Although she grew up in a wealthy part of Cincinnati, Ann Marie Babb’s life turned tragic at the age of 11 when a human trafficking group targeted her. For the next 10 years, she endured horrific abuse at the hands of her traffickers.
Babb shared her personal journey of horror and recovery during Heidelberg’s fourth annual Human Trafficking Awareness week Wednesday.
By age 12, Babb said she had become an active drug and alcohol addict. “That lasted until I was a freshman in high school,” Babb said. “My mind allowed me to forget that part of my life, but it left a very, very black hole in my soul.”
Babb said as soon as she graduated from high school, “I ran out of Cincinnati to California, where there are bigger and better drugs.” She returned to Ohio a couple of years later, suffering from severe mental illness and abuse. She got a job and befriended a woman who was connected to one of her traffickers. Invited to live with the woman and her boyfriend, she became their property.
“I had no say in what I did or who I saw,” Babb said. “I was escorted to and from my job. I never saw one of my paychecks.” She was drugged and dropped off at houses every night for two years. Even during raids of the houses, no one picked up on signs that human trafficking was taking place.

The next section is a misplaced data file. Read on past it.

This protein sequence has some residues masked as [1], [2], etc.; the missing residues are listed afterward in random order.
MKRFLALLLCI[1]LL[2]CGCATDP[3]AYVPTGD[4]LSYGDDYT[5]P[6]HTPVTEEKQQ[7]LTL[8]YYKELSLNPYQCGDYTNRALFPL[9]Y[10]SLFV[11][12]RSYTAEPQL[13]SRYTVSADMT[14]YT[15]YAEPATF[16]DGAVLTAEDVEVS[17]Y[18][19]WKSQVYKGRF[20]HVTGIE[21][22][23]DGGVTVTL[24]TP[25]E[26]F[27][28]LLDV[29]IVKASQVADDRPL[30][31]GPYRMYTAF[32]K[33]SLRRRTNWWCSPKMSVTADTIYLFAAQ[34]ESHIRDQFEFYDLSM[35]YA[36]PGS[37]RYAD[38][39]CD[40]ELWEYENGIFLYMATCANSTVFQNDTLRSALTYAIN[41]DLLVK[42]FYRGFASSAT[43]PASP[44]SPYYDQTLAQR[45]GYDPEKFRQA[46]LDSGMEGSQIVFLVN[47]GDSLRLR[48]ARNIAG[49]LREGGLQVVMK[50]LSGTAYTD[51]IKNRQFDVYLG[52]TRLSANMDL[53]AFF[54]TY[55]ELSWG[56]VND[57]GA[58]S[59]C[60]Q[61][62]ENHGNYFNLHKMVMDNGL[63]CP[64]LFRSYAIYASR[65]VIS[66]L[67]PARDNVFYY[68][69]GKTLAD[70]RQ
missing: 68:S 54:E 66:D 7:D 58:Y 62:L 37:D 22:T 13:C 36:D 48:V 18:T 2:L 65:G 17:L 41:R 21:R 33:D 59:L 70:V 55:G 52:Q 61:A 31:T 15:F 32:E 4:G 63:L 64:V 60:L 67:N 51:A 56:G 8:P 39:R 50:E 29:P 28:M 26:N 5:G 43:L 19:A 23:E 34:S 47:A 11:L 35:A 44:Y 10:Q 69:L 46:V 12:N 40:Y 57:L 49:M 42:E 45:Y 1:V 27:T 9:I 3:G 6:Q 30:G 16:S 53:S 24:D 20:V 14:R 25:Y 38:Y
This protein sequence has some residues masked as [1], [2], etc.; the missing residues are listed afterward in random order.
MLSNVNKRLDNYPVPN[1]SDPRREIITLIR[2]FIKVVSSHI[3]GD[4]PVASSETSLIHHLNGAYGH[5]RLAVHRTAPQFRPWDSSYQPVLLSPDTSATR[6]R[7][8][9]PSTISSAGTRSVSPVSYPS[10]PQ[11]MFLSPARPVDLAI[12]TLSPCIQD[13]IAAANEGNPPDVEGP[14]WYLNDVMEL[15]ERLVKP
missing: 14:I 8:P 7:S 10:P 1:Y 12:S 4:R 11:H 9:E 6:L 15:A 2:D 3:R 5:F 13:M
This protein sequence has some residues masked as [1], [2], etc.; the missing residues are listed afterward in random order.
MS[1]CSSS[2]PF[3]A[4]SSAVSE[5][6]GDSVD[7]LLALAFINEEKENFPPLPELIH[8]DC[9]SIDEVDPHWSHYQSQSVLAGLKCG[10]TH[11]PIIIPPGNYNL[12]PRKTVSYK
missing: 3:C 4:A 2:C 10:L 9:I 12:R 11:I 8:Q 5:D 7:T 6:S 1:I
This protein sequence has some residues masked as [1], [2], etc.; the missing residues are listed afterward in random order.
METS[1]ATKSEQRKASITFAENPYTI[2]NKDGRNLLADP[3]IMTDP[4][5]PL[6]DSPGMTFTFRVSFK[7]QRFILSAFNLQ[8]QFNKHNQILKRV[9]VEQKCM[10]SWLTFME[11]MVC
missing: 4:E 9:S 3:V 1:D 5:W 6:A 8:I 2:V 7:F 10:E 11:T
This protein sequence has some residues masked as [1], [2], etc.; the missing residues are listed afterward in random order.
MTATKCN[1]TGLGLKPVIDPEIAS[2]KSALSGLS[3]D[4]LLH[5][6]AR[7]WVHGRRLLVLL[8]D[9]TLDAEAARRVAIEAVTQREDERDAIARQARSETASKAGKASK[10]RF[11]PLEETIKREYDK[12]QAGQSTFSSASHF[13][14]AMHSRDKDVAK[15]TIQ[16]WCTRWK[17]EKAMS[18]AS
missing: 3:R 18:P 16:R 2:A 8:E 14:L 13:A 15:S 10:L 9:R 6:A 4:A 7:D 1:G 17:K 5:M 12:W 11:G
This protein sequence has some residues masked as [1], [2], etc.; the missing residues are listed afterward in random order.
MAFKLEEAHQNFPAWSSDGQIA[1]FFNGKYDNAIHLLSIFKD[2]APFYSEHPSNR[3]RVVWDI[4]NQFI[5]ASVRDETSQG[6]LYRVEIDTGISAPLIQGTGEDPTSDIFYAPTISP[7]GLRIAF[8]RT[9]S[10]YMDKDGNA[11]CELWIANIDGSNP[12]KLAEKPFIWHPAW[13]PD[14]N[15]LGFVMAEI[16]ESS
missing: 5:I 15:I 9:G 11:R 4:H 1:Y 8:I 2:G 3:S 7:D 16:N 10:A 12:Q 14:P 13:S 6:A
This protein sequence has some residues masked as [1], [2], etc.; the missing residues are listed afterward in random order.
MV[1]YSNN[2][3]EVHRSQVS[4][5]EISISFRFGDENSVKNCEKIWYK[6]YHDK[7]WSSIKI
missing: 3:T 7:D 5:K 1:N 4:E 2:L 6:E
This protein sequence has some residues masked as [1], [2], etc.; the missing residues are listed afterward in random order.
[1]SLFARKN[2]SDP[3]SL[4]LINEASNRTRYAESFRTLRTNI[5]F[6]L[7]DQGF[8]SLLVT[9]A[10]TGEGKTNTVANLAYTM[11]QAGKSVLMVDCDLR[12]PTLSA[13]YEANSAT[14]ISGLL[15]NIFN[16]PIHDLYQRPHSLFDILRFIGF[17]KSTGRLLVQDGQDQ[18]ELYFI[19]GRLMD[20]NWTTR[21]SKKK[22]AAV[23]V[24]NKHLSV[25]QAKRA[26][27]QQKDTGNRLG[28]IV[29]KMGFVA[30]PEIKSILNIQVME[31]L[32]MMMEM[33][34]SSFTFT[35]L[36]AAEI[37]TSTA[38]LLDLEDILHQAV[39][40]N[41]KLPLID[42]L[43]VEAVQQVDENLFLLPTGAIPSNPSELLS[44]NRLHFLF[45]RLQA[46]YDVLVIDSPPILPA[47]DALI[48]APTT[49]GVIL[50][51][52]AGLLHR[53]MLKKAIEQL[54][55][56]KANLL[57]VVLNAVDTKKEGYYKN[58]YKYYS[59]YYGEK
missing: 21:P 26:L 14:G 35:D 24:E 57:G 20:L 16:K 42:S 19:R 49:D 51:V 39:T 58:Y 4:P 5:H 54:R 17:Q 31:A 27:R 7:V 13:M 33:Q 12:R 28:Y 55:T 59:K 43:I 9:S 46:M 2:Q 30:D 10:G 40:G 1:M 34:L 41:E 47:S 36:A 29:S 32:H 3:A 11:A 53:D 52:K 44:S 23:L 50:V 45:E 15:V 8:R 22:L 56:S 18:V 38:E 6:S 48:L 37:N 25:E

“They’d find me cuffed to the bed and nobody bothered to ask why … or ask why I was covered with bruises or not able to lift my head. Even in the ER, no one ever asked the right questions,” she said.
Even if they had asked, Babb said she was wary of uttering a wrong word for fear of being beaten again.
One rainy, cold night, Babb escaped and ended up asleep on a downtown Cincinnati street, awakened by a woman who took her to the hospital. After 24 hours, she called the only person she knew: her trafficker.
“I died that night. I was punished for trying to leave. That woman saved me. I was totally isolated. I was property and that was the bottom line.”
Traffickers prey on the vulnerable and isolated, Babb said. Victims are “seen but unseen.”
“Nobody treated me like a human being for years.”
Yet, she remains grateful for the experiences and the journey. “It has shaped me and allowed me to help other women get the services they need. I’m an advocate for them,” she said.
Today, she is vice president of business operations for the We Care So We’re There Center in Middletown, Ohio, and founder and director of Springhaven Home, a safe house for women who’ve been rescued from sex trafficking.
Because Ohio ranks fourth in the country for human trafficking cases, Babb said raising awareness is key. “One of the most important things is that people learn to ask the right questions,” she said, adding that if you see something, say something.
“Educate yourselves and others,” she said. “Even if one woman, one girl is saved, it’s worth it.”